A Dutch court has ruled that authorities can transfer 10 suspected Somali pirates to Germany for trial.
The 10 Somalis were captured by Dutch naval forces in April after an attack on a German cargo ship off the coast of Somalia.
Defense lawyers had argued the men should be tried in the Netherlands. But an Amsterdam court said Friday that the men can be extradited to Germany within 10 days.
Prosecutors there plan to charge them with hijacking the cargo ship, the MV Taipan.
The case is a rare instance of a European country prosecuting captured pirates instead of disarming them and letting them go.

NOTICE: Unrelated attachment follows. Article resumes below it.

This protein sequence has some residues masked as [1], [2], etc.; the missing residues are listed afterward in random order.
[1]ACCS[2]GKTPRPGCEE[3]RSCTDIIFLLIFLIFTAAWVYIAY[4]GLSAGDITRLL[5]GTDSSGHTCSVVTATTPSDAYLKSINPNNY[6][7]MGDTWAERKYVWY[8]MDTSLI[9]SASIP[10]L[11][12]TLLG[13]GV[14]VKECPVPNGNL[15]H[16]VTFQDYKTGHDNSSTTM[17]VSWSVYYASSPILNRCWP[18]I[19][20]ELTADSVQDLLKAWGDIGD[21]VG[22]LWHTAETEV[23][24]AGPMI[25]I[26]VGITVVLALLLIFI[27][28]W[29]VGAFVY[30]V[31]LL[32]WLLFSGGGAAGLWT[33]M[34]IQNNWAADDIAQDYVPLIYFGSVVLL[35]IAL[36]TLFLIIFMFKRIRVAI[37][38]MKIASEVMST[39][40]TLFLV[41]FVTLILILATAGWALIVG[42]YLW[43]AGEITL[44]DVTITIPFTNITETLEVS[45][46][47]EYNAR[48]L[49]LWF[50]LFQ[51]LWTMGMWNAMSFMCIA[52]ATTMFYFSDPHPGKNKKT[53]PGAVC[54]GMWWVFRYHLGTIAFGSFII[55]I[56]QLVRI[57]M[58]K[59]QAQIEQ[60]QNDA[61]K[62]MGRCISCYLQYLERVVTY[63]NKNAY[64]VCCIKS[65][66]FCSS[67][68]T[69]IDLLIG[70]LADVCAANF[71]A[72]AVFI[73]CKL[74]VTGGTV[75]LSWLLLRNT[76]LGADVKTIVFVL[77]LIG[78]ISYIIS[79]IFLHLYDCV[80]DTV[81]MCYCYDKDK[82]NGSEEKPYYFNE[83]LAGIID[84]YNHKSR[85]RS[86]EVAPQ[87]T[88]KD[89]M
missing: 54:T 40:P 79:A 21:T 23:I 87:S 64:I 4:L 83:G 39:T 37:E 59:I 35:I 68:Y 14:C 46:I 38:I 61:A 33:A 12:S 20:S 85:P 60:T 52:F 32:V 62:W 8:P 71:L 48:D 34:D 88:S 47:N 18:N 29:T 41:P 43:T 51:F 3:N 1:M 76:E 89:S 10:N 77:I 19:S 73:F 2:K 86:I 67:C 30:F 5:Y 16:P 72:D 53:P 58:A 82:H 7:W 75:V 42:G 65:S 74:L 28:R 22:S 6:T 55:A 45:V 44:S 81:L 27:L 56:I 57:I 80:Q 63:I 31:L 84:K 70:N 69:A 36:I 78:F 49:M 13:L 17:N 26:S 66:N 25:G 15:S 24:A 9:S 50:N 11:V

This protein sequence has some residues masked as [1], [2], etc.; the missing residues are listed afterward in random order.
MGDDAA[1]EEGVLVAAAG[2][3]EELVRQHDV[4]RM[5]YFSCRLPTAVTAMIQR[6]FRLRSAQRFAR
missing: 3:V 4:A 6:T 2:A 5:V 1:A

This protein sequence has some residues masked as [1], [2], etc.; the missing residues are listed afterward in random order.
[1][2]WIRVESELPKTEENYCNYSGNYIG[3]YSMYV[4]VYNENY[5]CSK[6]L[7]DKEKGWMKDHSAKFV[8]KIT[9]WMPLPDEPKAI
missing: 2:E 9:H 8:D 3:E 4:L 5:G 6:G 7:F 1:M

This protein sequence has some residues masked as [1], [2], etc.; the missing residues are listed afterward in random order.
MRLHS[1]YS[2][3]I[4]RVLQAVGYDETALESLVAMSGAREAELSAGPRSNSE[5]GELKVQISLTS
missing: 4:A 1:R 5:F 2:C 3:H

Five other suspected Somali pirates are being tried in the Dutch city of Rotterdam, on charges they tried to hijack a Dutch ship in the Gulf of Aden in January 2009.
The five men have denied the charges, for which they face up to 12 years in prison. The court is expected to issue its ruling on June 16.
Other European countries are likely watching the two cases to determine the merit of prosecuting Somali pirates. Governments have been reluctant to put pirates on trial because of an unclear legal process, complicated by time and money concerns.
War-torn Somalia lacks the stability and legal framework to carry out prosecutions, while Kenya has agreed to take only selected cases.
The Seychelles islands recently began prosecuting pirates, and is setting up a special court to hear their cases.
Some information for this report was provided by AFP.